The Georgia Department of Transportation is launching a new anti-litter campaign – called “Keep It Clean Georgia” – focused on preventing and eliminating litter along 50,000 miles of interstates and state routes that crisscross Georgia.

[Photo courtesy of Georgia Department of Transportation.]

The agency said it plans work with individuals, businesses, environmental organizations, and state agencies like the Georgia Department of Economic Development and the Keep Georgia Beautiful Foundation via this new campaign to emphasize the importance of litter prevention and highlight the role teamwork plays in maintaining Georgia’s natural beauty.

It’s also an effort aimed at saving money, as the agency said the average American produces five pounds of trash each day, which plays a part in the nearly $11.5 billion spent on litter clean-up in the United States each year.

“We are excited to support Georgia DOT’s efforts with the Keep It Clean Georgia campaign and encourage all Georgians to do their part to help the Peach State remain a place we are proud to call home,” said Georgia Governor Brian Kemp (R), in a statement.

“The Keep It Clean Georgia campaign is intended to motivate Georgians to think twice about throwing trash where it doesn’t belong and to take an active role in preserving Georgia’s beauty,” added Russell McMurry, Georgia DOT’s commissioner. “Whether your home is a wide-open countryside or in one of Georgia’s bustling city centers, litter is everyone’s problem and as a community we can work together to keep our beautiful state clean and litter-free.”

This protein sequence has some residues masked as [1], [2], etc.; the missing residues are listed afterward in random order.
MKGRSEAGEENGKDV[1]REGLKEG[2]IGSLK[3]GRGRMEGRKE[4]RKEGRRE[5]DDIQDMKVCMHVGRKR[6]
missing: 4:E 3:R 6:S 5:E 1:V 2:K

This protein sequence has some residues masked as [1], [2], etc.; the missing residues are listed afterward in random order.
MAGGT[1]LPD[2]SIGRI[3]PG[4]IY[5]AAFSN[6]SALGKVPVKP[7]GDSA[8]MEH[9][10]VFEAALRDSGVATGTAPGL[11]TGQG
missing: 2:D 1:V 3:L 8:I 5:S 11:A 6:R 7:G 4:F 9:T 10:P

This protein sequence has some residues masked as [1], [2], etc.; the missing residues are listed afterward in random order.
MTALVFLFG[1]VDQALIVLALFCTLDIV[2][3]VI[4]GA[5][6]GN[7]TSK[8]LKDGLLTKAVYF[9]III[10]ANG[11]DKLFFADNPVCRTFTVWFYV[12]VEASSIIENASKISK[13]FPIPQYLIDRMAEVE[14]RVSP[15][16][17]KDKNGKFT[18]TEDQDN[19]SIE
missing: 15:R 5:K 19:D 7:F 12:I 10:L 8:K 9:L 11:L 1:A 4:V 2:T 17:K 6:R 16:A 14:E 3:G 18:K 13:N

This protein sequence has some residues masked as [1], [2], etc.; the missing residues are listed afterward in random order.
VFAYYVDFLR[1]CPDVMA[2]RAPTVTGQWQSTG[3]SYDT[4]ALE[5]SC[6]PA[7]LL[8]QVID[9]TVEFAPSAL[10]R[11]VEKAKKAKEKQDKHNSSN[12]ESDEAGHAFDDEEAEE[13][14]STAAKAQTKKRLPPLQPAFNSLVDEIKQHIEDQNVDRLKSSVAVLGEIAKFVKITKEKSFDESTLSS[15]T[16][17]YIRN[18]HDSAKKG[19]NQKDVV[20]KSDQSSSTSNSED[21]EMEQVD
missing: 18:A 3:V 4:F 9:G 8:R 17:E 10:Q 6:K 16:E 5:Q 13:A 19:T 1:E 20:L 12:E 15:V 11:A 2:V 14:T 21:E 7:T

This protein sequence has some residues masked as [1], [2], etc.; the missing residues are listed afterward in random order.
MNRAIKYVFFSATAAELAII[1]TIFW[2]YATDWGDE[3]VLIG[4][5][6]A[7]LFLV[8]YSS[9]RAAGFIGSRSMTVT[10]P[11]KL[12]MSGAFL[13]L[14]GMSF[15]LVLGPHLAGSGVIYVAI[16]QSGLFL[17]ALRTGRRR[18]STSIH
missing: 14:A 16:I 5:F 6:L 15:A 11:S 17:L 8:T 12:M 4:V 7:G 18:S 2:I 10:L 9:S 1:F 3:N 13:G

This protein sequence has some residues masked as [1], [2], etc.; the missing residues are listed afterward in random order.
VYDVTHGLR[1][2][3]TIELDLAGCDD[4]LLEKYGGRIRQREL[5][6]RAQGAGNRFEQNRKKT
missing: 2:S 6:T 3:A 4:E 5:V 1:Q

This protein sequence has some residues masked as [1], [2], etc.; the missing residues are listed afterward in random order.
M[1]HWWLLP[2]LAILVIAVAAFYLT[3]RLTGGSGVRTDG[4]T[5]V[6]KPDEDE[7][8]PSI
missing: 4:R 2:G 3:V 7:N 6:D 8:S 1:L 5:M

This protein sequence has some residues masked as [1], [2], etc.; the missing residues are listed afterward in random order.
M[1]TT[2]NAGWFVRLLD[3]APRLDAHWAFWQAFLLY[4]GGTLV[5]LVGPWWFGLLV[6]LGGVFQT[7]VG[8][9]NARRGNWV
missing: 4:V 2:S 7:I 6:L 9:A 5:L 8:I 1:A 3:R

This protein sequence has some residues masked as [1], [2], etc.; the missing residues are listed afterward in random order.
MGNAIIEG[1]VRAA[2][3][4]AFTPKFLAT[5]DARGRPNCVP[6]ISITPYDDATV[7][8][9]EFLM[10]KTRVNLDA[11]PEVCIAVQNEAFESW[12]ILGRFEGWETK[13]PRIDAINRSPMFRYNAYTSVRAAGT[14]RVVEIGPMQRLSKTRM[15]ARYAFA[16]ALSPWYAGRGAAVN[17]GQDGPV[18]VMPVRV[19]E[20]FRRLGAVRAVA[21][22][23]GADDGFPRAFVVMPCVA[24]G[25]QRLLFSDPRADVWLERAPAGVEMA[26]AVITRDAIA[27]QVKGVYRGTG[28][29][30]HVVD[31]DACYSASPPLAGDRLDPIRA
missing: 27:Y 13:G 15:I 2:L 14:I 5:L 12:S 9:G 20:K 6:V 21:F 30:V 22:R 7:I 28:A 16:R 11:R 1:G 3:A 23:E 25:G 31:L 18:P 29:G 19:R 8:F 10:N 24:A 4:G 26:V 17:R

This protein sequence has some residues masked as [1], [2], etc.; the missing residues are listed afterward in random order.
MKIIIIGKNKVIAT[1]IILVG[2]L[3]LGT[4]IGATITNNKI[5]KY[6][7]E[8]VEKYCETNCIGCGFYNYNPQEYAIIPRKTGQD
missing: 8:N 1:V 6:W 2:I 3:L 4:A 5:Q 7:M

Other state departments of transportation are also ramping up their anti-litter activities:

  • The Virginia Department of Transportation recently launched Virginia is for Lovers, Not Litter in September – a public outreach campaign aimed at raising awareness about Virginia’s roadway litter problem. The agency said it spends nearly $3.5 million annually to remove litter from Virginia’s roadways, with more than half of that litter coming from motorists with another 25 percent from pedestrians.
  • The Alabama Department of Transportation initiated an anti-litter campaign entitled “Trash Costs Cash” in early August. That campaign uses television, radio stations, and social media sites such as Facebook and YouTube to highlight a major increase in litter fines and penalties authorized by the state legislature in 2019.
  • The Tennessee Department of Transportation, the Tennessee Department of Environment & Conservation, and Keep Tennessee Beautiful recently joined forces to reduce personal protective equipment or PPE litter during the COVID-19 pandemic, while highlighting the proper ways to dispose of PPE and facemasks.
  • The California Department of Transportation and the California Highway Patrol resumed litter removal on state highways in mid-June; cleanup activity that has been limited since March due to the COVID-19 pandemic.